"A year ago we celebrated the sixth win because it was late in the season. We had Nebraska and Michigan State left a year ago, but now we have our sixth win in October and we can reset our goals. We're going to work hard and set out to do something better than what we have done in the past."

"We are starting to believe and that’s all that really needs to be said right now. We have the confidence rolling from week to week and we are finally starting to realize how good we really can be."

As unsure I am whether the players realized it, I'm equally certain the coaches understood the gravity of the moment well, considering they've done exactly this time and time again. Things have changed in Dinkytown. Expectations for the Gopher football program have been reset, and elevated.

You don't just pound one of the sport's most historic programs into submission, declare you knew all along who the better team was, then slip back into fringe bowl purgatory. When Wisconsin says they needed to match your physicality - WISCONSIN! - you can't take a step backward. After becoming just the second team all season to rush for over 100 yards against Michigan State, you need to do what it takes to reach the next level as a program.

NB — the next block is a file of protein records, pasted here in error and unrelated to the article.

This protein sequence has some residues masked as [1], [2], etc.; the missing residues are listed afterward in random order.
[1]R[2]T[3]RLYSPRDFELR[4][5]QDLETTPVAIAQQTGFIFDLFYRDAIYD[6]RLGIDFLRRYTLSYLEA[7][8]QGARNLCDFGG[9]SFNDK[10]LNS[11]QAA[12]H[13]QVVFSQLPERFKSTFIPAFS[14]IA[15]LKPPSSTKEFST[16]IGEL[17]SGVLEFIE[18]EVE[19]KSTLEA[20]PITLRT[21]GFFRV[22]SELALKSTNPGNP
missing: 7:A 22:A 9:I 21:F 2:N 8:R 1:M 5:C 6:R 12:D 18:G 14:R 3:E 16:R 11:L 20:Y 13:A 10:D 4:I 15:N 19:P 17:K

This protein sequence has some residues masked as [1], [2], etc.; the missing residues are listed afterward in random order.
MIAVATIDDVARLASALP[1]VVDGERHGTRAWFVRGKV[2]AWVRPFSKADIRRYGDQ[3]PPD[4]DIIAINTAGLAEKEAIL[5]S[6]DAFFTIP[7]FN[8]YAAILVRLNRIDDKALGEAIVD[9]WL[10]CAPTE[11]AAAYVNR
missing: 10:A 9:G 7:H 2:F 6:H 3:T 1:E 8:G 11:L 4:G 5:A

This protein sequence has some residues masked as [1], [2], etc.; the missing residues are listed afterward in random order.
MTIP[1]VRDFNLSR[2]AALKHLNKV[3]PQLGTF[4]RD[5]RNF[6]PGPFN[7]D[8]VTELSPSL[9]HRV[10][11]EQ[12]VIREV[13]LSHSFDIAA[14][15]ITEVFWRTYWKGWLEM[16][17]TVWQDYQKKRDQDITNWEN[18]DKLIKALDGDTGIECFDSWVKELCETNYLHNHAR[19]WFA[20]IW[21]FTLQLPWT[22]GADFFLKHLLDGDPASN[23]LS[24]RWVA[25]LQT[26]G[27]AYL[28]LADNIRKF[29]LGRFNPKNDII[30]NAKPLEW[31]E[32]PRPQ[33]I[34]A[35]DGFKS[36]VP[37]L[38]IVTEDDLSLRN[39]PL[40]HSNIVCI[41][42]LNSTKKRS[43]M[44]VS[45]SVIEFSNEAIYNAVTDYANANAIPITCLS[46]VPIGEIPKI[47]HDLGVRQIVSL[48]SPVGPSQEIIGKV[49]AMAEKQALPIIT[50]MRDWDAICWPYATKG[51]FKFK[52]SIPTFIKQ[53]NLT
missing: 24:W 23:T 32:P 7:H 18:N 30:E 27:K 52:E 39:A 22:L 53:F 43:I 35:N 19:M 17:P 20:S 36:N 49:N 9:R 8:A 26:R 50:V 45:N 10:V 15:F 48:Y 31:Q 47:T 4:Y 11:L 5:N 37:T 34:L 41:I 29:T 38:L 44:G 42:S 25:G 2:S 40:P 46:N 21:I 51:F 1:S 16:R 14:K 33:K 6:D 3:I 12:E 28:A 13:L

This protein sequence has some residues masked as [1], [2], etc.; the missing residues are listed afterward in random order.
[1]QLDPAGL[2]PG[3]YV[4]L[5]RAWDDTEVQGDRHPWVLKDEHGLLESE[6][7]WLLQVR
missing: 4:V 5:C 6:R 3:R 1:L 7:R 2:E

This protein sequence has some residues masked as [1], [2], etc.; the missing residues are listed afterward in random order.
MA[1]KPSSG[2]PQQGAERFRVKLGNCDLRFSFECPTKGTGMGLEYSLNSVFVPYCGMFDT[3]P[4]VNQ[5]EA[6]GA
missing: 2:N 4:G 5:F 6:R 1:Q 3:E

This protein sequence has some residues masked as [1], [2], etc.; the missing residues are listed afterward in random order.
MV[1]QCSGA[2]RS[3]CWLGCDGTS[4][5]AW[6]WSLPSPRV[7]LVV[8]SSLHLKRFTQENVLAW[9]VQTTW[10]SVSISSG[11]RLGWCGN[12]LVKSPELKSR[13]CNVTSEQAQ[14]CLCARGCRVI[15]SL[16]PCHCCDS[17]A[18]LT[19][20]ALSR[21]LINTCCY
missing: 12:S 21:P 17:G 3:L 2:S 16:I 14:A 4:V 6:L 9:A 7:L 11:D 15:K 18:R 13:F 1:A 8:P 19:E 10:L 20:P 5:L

The alternative is a scenario I'd prefer not to address. Take a gander down the Legends Division standings at Northwestern as an example of what happens when a program doesn't seize momentum. Sure, injuries derailed a strong season for the Wildcats, though most pundits believed Pat Fitzgerald had the program turned around a corner. Instead, they have slipped back to the pack considerably and must fight just to tread water next season.

Jerry Kill can already sense it. He knows his young program, with freshmen accounting for 40% of receiving production, will be better next season. They need to be, because a more balanced attack against the best defenses in the conference is what it will take for the program to contend. Moreover, that is what will be expected, since people already know what the Gophers do best: playing tough, physical football.